Skip to main content

Current Awareness 2017: July

General topics of interest

What is Current Awareness?

Current awareness is the term used to describe staying informed by keeping up to date with the latest publications, research and news in your field.

The perspective of current awareness is the present and the forthcoming, as opposed to the retrospective. 

Current awareness ranges from looking for information on specific topics on a regular basis (and this usually involves the assistance of your Personal Librarian to help you set up a search profile matched to your research interests) to embracing a wider, more general, and cross-disciplinary view that brings an element of serendipity into your search for the latest information.

Informally, researchers remain alert in all contexts for useful information and insights that will inform their daily practice, their research, and spark off innovative and creative ideas for new avenues of research

Subscribe to this LibGuide

Subscribe to this LibGuide by clicking on the link to the RSS Updates above. You may choose to subscribe to updates for this page only or to updates for the LibGuide as a whole. This saves you having to remember to visit us to see next month's Current Awareness updates. 

Website of the Month

Website of the Month:

A very useful resource for Law students and researchers!   

Cardiff Index to Legal Abbreviations

"This database allows you to search for the meaning of abbreviations for English language legal publications, from the British Isles, the Commonwealth and the United States, including those covering international and comparative law. A wide selection of major foreign language law publications is also included. Publications from over 295 jurisdictions are featured in the Index. The database mainly covers law reports and law periodicals but some other legal publications are also included. The Index is under continuous development with new abbreviations and titles being added on a regular basis."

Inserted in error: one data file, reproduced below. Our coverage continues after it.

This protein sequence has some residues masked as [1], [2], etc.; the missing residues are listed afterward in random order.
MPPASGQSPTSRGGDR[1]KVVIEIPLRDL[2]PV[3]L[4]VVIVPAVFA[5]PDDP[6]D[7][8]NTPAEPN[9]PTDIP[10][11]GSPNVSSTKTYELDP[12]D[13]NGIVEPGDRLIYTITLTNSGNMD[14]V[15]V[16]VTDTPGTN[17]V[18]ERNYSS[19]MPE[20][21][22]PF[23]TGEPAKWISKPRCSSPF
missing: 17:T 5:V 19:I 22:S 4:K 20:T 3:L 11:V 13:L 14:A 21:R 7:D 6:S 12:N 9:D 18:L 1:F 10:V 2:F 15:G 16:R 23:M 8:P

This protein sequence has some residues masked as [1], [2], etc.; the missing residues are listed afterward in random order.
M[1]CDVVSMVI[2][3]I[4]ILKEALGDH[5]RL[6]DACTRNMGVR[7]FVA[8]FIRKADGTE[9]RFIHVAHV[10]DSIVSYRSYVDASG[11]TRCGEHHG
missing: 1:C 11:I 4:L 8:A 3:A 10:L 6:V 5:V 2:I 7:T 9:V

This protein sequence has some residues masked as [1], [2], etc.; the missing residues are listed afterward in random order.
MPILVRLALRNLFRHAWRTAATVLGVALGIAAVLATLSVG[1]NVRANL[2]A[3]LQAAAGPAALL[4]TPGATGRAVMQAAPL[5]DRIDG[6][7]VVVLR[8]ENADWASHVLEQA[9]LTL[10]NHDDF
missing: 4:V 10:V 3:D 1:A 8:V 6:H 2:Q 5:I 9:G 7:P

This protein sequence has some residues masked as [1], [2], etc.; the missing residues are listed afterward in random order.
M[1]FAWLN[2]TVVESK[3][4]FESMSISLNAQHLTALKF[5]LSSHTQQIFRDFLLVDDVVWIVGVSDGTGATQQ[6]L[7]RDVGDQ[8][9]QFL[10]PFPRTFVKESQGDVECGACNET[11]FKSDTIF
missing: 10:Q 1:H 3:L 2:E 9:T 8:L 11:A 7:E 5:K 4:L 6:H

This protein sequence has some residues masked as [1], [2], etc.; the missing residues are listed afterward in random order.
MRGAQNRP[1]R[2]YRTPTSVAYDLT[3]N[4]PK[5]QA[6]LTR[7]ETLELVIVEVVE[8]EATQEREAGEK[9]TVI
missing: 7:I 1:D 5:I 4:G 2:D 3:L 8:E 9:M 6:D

Image result for legal scales clipart

About the Monthly Current Awareness Page

The year is marked with many special days, weeks, and months dedicated and devoted to raising awareness about important issues.

This monthly post, compiled by the Information Search Librarians Team, will note special dates and themes, and draw your attention to possibly interesting cross-disciplinary topical references intended to inform and to inspire ideas for research.

In the Media

Top stories

 

South Africa

Africa

World

Archive

Should you wish to read Current Awareness guides of previous years, visit the Archive.

 

Looking for Upcoming 2017 Conferences?

If you are looking for 2017's forthcoming conferences, the following websites are helpful:

 

Golden Oldies

Hameiri, Boaz, Bar-Tal, Daniel and Halperin, Eran. 2014. Challenges for peacemakers: how to overcome socio-psychological barriers. Policy Insights from the Behavioral and Brain Sciences 1(1):164-171

'Abstract

Resolving intergroup conflicts is one of humanity’s most important challenges. Social psychologists join this endeavor, not only to understand the psychological foundations of intergroup conflicts but also to suggest interventions that aim to resolve conflicts peacefully. The present article begins by describing a specific type of conflict, namely, an intractable conflict that has distinguishing characteristics. One characteristic that fuels its intractability is the presence of socio-psychological barriers. These barriers result in one-sided information processing that obstructs the penetration of new information to promote peace: Members of a society immersed in an intractable conflict are frozen in their conflict-supporting societal beliefs. The most challenging question is how to unfreeze these beliefs, to overcome these barriers. Various interventions have been designed to promote intergroup peace, within a new taxonomy specifying the nature and goals of the interventions. Peace-promoting interventions can be divided into three categories: (a) interventions that provide contradictory information, (b) interventions that provide information through experiences, and (c) interventions that teach a new skill. Finally, a number of conclusions and limitations stem from the reviewed interventions, suggesting a new line of intervention based on “paradoxical thinking.”'